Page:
## What is an Oscillator and how can we great one using a generator in Python?

An oscillator is something which naturally passes back and forth through some fixed or semi-fixed pattern. A simple but effective transistor based oscillator is a phase delay (or phase shift) circuit: Wiki Commons - see here http://en.wikipedia.org/wiki/File:RC_phase_shift_oscillator.svg

The output is delayed and fed back into the input. The output is the inverse of the input. This means that without the delay the circuit would do nothing at all. However, because there is a delay it oscillates making a sine wave. We can make a Python generator do very much the same thing:

```from com.nerdscentral.audio import SFData

def oscillator(damping):
damping = float(damping)
weight  =  0.1
value   =  0.0
middle  = value

yield 0,0

while(1):
if(value>middle):
weight-=damping
else:
weight+=damping

value+=weight

yield value,weight
```

It almost looks too simple to work but it does. The phase shift delay is not caused by 'recording' a sequence of output values and feeding them into the input (inverted). It is done by making the feedback cumulative. The variable weight is slowly shifted to oppose the variable value. If we plot the two variables as waves we get this: Waveforms of weight and value. value top. weight bottom. These are not plotted to amplitude scale. The max value of wave is  ca 50 and the max value of weight is ca .01
We can see from the above that weight is 90 degrees out of phase with value. We have made a phase delay oscillator. This approach makes a passible sine wave: However, the amplitude is not controlled at all that the produced wave for is not a very good sine wave. The spectrum of our oscillator output. The large number andmagnitude of harmonics shows it not to be a very puresine wave.
We can improve the stability and quality a lot with a simple addition:

```def oscillator(damping):
damping = float(damping)
lower   = -1.0
upper   =  1.0
weight  =  0.1
value   =  0.0
middle  = value

yield 0,0

while(1):
if(value>middle):
weight-=damping
else:
weight+=damping

value+=weight

yield out,weight```
```        if(out<lower):
value=prev
elif(out>upper):
value=prev
```

This addition locks the oscillator between +-1 and improves the sine wave quite a bit. The new spectrum looks like this (it is higher frequency for the given damping): Slightly enhanced oscillator spectrum

### Let's Make Some Sounds

Making oscillators is fun, but now we have an analogue style oscillator in Python, we really have a moral responsibility to make sounds with it! Will the computational equivalent of analogue make more complex and interesting signals and traditional digital stuff? Here is a much more interesting version of the oscillator:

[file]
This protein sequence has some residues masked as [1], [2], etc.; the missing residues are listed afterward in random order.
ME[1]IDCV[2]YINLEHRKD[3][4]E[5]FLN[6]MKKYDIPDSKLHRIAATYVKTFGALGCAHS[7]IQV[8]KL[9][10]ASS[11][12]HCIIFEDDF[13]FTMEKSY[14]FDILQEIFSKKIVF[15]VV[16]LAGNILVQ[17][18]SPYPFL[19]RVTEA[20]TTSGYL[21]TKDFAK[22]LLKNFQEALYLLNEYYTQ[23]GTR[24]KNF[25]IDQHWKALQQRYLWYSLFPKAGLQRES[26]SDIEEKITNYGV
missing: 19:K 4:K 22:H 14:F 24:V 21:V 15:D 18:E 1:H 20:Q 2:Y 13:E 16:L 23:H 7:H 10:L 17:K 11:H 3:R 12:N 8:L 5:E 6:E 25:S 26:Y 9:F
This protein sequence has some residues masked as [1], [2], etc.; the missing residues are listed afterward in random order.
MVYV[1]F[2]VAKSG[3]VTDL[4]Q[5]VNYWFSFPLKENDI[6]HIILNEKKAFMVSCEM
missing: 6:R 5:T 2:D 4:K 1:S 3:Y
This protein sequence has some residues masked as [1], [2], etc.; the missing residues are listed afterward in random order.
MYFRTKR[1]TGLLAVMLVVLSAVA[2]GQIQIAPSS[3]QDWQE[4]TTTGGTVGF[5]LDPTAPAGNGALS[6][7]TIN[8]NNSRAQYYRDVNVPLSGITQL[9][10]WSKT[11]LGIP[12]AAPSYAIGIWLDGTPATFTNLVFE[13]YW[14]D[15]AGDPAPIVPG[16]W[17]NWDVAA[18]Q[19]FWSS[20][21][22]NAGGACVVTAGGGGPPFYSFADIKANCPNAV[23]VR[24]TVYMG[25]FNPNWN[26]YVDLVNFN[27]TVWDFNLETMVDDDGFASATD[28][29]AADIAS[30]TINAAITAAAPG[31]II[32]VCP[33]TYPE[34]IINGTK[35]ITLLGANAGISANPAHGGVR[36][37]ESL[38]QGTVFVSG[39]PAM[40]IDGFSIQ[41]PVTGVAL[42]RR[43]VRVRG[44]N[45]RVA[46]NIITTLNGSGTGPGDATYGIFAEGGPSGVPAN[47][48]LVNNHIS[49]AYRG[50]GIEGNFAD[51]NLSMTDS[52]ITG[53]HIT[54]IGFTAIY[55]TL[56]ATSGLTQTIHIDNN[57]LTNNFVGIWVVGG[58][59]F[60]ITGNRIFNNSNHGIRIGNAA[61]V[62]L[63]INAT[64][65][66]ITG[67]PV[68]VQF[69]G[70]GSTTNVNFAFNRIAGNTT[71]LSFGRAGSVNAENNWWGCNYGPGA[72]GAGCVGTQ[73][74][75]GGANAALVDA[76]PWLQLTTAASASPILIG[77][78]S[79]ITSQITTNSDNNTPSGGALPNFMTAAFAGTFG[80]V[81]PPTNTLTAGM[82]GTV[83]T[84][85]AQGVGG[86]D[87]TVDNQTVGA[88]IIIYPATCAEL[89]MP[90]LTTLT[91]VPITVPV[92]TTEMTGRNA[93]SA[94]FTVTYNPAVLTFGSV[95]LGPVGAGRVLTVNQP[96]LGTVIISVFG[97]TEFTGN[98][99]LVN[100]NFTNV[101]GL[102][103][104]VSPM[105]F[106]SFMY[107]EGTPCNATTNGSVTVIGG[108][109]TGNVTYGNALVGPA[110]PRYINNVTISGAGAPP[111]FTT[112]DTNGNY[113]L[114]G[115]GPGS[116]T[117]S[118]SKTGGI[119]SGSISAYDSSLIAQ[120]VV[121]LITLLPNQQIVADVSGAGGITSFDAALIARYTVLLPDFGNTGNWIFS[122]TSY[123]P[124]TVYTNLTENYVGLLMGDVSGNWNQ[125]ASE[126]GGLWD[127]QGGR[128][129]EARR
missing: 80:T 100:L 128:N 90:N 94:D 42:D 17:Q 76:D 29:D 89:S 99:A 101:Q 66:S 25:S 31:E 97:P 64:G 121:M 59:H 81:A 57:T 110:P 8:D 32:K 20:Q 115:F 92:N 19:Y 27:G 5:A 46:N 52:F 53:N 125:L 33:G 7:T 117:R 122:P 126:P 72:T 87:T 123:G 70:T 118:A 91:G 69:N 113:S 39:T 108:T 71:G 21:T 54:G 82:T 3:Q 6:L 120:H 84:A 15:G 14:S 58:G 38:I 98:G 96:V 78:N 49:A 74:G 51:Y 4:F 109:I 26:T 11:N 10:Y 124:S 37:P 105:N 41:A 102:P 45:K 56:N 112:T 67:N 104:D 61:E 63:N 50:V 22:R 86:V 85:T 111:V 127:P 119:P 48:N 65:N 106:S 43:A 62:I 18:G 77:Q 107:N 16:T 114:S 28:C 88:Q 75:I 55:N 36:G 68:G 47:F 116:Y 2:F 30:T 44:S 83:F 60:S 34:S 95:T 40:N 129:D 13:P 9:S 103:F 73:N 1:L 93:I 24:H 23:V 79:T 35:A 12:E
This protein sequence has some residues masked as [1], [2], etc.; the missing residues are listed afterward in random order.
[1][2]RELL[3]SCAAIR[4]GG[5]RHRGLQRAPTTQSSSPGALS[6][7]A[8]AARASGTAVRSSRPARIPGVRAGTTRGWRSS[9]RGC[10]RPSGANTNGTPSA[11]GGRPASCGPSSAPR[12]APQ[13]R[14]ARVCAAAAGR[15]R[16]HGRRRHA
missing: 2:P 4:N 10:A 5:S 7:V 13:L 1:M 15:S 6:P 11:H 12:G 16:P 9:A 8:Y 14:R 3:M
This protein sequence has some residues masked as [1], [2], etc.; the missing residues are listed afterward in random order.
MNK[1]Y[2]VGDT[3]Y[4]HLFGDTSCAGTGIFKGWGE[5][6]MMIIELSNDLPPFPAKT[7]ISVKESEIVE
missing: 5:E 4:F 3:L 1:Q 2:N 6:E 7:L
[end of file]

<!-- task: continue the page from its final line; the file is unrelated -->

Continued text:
```def oscilator(damping,asym=1.0,mixer=0):
damping = float(damping)
lower   = -1.0
upper   =  1.0
weight  =  0.1
value   =  0.0
middle  = value
gain    = 1.0
prev    = 0.0
cross   = 0.0
pos     = 0.0
gainV   = 0.9999
xcount  = 0
asym    = float(asym)

yield 0,0,0

while(1):
if(value>middle):
weight-=damping*asym
else:
weight+=damping

if(mixer != 0):
value+=mixer.next()

value+=weight

out=value*gain

yield out,weight,xcount

if(out<lower):
value=prev
gain*=gainV
elif(out>upper):
value=prev
gain*=gainV
elif(prev>0 and value<0):
gain/=gainV
xcount+=1

pos+=1
prev=value

def wobble(damping):
wosc=oscilator(damping,1.0)
while(1):
s,t,xs=wosc.next()
yield s*0.00001
```

The above uses recursive generators to make one oscillator inject instability into a second. We pass an instance of wobble into the mixer parameter of oscillator to get the effect. I have also added the ability to inject asymmetry into the oscillator to add harmonics. In have highlighted the bits of code which do these things.

We can put the output of our oscillator into a Sonic Field SFData object and then process it like any other sound:

```from com.nerdscentral.audio import SFData
```
...
`            data=SFData.build(len)`
```            for x in range(0,length):
s,t,xs=osc.next()
data.setSample(x,s)```

Yes - it really is that simple to create an auto signal from a Python generator using Sython.

### Warning - read the label carefully:

If you are  familiar with the determinism of working with normal digital signals, this approach will come as a bit of a shock. What you end up with is unstable and pretty much unpredictable. Though the output signal is deterministic (you run it twice you get the same numbers) it is also highly unstable. That really nice sine wave I showed above is a 'attractor' for the equation. It is a well behaved oscillating attractor. What you get with the more complex recursive version is a 'strange attractor'; the signal does not repeat it self. It might not even be a real attractor but just a semi-stable state from which, after enough cycles, the system will escape. Also, forget normal tuning, the output frequency is not linearly dependant on the input one. To get any sort of accurate pitch I would suggest counting the crossovers and then changing the sample rate to lock the pitch to that required.